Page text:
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I would like to go from one number to another. For example if I started at 6 and my goal was 10 I want a function that on every pass would bring me from 6 towards 10 or if I had the number 14 and my goal was 9 it would count down from 14 towards 9.So far I have (this is written in Processing a Java Api but there is essentially no difference from regualr Java, draw is just a continuous loop)

int x=100;
void draw(){
  x=towards(x,10);
  println(x);

}

int towards(int current ,int target){
  if(current!=target){
    if (current <target){
      current=current+1;
    }
    else {
      current=current-1;
    }
  }
  return current;
}

this gives me the results I would like but I would like to have everything in side of the towards() function. When I replace X with a variable it of course resets it self to the static variable.

To sum it up how can I pass a variable to a function and have that variable thats been passed change on every subsequent pass. I have looked into recursion as a solution but that of just brings me to a final solution. I can pass the count to an array but wouldn't like to do that either.

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2 Answers 2

up vote 2 down vote accepted

Java uses pass-by-value, and so you cannot change the parameters (although if the parameters is a user-defined object, you can change the object pointed-to by the parameter, but not the parameter, itself).

One thing you might consider, though, is to create an iterator type interface:

// RangeIterator.java
public class RangeIterator implements Iterator<Integer>
{
   public RangeIterator(int first, int last){
       _first = first;
       _last = last;
       if ( _first <= _last ){
           _step = 1;
       }else{
           _step = -1;
       }
   }

   public RangeIterator(int first, int last, int step){
       if ( step == 0 ){
            throw new IllegalArgumentException("Step must be non-zero.");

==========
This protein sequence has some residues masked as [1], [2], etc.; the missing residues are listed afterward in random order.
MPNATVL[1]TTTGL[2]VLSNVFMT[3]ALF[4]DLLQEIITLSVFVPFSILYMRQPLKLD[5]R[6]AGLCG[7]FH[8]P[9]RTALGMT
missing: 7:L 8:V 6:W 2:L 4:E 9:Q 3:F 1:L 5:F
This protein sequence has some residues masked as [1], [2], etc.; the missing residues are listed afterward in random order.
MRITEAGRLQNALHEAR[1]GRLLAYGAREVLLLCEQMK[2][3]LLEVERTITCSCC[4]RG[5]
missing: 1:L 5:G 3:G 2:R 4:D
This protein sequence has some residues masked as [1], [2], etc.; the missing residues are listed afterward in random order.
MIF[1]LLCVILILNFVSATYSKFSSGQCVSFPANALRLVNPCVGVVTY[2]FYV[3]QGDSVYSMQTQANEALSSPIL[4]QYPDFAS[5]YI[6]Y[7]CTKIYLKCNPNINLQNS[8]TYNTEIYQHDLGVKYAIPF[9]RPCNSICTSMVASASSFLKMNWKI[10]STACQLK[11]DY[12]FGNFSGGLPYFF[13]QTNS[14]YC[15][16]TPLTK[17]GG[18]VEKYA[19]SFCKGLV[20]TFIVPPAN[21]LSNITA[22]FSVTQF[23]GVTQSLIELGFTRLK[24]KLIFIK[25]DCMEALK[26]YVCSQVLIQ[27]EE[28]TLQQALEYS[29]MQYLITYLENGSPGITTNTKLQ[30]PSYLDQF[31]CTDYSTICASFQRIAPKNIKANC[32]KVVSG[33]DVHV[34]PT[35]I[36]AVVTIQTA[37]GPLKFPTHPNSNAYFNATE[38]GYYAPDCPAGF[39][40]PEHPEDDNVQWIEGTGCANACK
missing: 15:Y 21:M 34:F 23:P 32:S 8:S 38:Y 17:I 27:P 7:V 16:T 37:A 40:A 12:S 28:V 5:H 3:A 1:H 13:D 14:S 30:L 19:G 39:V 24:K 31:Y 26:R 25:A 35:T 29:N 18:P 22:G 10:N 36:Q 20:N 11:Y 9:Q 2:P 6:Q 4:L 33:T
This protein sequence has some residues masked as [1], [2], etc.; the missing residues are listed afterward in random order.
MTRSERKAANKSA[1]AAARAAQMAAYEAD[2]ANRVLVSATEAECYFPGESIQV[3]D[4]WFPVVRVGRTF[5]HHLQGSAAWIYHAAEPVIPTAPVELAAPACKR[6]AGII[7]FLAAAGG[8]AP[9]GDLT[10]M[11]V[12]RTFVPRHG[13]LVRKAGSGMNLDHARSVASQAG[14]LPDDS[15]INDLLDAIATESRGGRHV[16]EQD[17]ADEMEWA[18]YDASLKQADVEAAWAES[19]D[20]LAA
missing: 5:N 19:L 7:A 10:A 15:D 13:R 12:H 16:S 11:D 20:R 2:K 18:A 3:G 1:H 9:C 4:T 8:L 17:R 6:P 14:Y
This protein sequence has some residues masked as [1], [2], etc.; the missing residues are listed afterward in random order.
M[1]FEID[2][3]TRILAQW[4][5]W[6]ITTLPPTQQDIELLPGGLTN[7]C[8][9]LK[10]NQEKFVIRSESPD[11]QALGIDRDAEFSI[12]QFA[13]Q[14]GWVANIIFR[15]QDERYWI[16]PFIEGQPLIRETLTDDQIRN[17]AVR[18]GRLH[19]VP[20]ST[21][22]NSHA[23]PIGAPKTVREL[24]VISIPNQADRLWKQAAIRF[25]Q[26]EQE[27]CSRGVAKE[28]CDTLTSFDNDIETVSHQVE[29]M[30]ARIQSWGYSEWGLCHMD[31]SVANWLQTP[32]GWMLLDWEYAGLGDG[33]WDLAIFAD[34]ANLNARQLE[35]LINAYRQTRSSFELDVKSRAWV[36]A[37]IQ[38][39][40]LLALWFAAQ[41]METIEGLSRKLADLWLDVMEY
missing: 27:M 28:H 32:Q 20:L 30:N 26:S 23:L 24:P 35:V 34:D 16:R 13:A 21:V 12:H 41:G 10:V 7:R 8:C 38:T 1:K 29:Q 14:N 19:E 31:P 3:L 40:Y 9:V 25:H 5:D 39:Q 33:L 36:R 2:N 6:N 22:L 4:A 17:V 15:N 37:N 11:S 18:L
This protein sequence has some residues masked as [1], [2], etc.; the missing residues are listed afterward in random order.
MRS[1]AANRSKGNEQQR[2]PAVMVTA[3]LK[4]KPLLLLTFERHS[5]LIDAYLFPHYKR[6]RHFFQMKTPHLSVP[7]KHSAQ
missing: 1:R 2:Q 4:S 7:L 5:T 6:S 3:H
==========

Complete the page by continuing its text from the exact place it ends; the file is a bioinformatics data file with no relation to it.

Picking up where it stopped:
}
       _first = first;
       _last = last;
       _step = step;
   }

   public boolean hasNext(){
       if ( _step < 0 ){
           return _first > _last;
       } else {
           return _first < _last;
       }
   }

   public Integer next(){
       int result = _first;
       _first += _step;
       return result;
   }

   public void remove(){
       throw new UnsupportedOperationException("Not implemented.");
   }

   private int _first;
   private int _last;
   private int _step;
}

// Range.java
public class Range implements Iterable<Integer>
{
     public Range(int first, int last){
       _first = first;
       _last = last;
       if ( _first <= _last ){
           _step = 1;
       }else{
           _step = -1;
       }
     }

     public Range(int first, int last, int step){
       if ( step == 0 ){
            throw new IllegalArgumentException("Step must be non-zero.");
       }
       _first = first;
       _last = last;
       _step = step;
     }

     public Iterator<Integer> iterator(){ 
           return new RangeIterator(_first,_last,_step); 
     }

     private int _first;
     private int _last;
     private int _step;
}

With the code above, you could then conveniently write something like:

Range range = new Range(x,100);
for (int val : range){
    println(val);
}

Since I see that you come from a Python background, this should feel very much like:

for val in xrange(x,100):
    print val;

You can implement the Iterable and Iterator interfaces in order to provide your own generators that can be used in the Java for-each loops. Basically, for (Type identifier1 : identifier2) iterates through the contents of identifier2 which needs to be an Iterable type, and on each iteration assigns the current element to identifier1. The loop is just syntactic sugar for iterating over identifier2.iterator().

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Java always passes int arguments by value. If you want to keep state around (particularly writable state) then keep it in an object and (probably) make towards() a method of that class.

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that would definitely work...Does Java have anything similar to a Python generator? Should I like towards objects as a solution more often? I would hate to create an object for this every time I needed it. –  James Andino Apr 26 '10 at 9:35
    
Java's an OO language with a pretty efficient memory allocation system so might as well use it. :-) I've seen things like Python generators, but it might be simpler to just make an Iterator if you're thinking of using the generator to return a sequence of values. –  Donal Fellows Apr 26 '10 at 9:45
    
@Doodle, for a generator, see my solution; I have created a range iterator that you can use. –  Michael Aaron Safyan Apr 26 '10 at 9:48

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